Delta pumps halted; If shutdown is long, agencies may order conservation or rationing
Sacramento Bee – By Matt Weiser
California water officials on Thursday halted water exports from the Sacramento-San Joaquin Delta after rising numbers of a rare fish, the Delta smelt, were sucked to their deaths in the pumps.
State Department of Water Resources officials said the action is expected to last seven to 10 days, until water conditions allow the fish to move to safer areas. Shortages are not expected for the 25 million Californians who get water from the Delta.
But if the shutdown lasts longer, some water agencies, mainly in the Bay Area, may have to impose mandatory conservation or rationing measures. Many have called on customers to adopt extra voluntary conservation steps amid what is already one of the driest years on record in the state.
“Nobody is going without water,” said DWR Director Lester Snow. “We will ramp up efforts for additional conservation. We want everybody to conserve water both because of this circumstance and the low snowpack this year.”
The U.S. Bureau of Reclamation also has shut down all but one of the six pumps at its separate, federal Delta water export facility, an unprecedented step.
“We have never been in the situation we are right now,” said bureau spokesman Jeff McCracken.
Bureau engineers are working to further cut the flow while still sending enough water downstream to keep Tracy from running dry. The city takes about half its supply from the bureau’s San Luis Canal.
This may be the first time state water exports have been halted to protect fish. The pumps were last silenced in 2004, and only for a couple of days, to protect water quality after a levee break in the Delta.
The latest shutdown came after a request from the state Department of Fish and Game, which also asked small water users in the south Delta to halt diversions. Fish and Game also suspended all scientific collection of smelt except for those needed to monitor the population.
The smelt is a translucent, minnow-like fish that has little commercial or recreational value. But it is a fragile fish that lives for only one year. It is extremely sensitive to water quality, so it is considered a strong indicator of the health of the entire Delta.
The smelt has been in a steep decline for three years, along with other species that share similar habitat, including striped bass, threadfin shad and longfin smelt. Biologists have been unable to explain the decline, but blame a combination of water exports, water contamination, and competition from wildlife not native to Delta waters.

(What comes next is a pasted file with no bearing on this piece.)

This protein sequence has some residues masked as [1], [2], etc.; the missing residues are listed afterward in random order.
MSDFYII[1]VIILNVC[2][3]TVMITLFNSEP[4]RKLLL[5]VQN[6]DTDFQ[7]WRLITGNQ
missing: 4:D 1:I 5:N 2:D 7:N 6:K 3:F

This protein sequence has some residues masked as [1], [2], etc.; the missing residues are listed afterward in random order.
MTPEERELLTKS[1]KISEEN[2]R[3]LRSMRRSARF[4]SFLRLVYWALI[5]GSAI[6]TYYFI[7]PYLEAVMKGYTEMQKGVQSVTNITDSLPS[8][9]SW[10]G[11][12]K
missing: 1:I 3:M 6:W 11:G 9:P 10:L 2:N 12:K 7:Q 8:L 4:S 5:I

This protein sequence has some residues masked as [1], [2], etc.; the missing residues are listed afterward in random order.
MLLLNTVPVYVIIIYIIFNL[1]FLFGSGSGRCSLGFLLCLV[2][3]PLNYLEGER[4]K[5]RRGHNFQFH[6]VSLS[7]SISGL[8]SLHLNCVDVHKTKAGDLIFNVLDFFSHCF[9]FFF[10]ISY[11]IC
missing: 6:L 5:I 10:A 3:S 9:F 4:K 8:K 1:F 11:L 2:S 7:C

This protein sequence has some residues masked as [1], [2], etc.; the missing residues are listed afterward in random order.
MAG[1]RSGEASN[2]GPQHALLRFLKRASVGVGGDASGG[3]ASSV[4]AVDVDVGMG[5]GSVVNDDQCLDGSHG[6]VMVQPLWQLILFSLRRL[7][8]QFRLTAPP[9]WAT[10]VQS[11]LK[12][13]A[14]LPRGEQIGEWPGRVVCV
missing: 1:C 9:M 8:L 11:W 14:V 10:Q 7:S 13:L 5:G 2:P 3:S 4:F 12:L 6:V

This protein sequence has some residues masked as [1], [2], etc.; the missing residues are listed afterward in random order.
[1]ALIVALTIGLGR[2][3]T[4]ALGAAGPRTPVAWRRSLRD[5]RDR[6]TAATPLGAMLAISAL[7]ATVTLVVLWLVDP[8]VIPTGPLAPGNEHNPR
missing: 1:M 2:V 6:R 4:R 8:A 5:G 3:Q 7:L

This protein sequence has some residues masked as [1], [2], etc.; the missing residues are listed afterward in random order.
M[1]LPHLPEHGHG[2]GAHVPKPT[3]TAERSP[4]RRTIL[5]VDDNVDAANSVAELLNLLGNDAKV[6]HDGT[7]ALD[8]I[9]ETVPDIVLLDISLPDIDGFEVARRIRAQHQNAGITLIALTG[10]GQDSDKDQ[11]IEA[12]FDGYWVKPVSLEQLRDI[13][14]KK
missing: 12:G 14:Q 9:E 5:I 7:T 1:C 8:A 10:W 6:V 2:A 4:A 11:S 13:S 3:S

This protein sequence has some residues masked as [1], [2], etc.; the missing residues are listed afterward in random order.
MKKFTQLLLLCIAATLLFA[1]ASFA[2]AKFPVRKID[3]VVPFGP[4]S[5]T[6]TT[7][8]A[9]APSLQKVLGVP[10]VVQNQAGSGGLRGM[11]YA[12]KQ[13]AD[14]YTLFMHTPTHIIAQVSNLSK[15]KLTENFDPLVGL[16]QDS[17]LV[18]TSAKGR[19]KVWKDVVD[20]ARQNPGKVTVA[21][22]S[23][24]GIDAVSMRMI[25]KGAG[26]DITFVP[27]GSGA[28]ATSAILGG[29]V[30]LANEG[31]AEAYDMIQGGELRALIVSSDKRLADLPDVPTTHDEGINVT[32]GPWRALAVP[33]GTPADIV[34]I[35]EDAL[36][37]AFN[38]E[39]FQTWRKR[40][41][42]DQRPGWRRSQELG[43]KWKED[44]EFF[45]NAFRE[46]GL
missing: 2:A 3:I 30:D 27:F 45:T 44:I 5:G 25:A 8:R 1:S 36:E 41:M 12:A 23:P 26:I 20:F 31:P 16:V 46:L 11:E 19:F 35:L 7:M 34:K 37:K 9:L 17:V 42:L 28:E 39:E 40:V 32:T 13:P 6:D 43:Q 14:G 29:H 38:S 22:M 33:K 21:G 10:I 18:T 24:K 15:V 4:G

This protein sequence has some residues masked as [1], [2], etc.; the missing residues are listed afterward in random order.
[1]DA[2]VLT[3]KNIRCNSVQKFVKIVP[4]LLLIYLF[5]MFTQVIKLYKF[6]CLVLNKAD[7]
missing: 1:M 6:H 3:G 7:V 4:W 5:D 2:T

The Delta is the hub of the state’s water system, channeling abundant snowmelt in the north to dry regions in the south. But that function is increasingly threatened by crumbling levees, poor habitat and climate change.
“This just kind of underscores what a difficult dynamic we have in the Delta,” said Fish and Game Director Ryan Broddrick.
“The long-term health of the state, from an environmental and economic standpoint, requires finding a more durable solution.”
The smelt are expected to move downstream to Suisun Bay — a safe distance from the pumps — when the water warms to 77 degrees. But tidal conditions and low runoff are combining to keep them deep in the estuary. It is unclear how long those conditions will last.
Politicians and biologists have struggled unsuccessfully for years to balance the competing needs of wildlife and water users, and it has become increasingly clear that a balance cannot be struck given how the Delta is used today.
Gov. Arnold Schwarzenegger appointed a panel of experts to figure out how to re-engineer the Delta to protect fish while it conveys water. The findings are more than a year away.
Water users and environmentalists separately praised the decision to cease pumping, but called for more action.
“This really highlights that the system is broken,” said Jeff Kightlinger, general manager of the Metropolitan Water District of Southern California. He called for equally strong measures to control water contamination and invasive species. “I believe we are at a crisis point. This really feels like a lot of things piling up and making it very difficult to move water in this state.”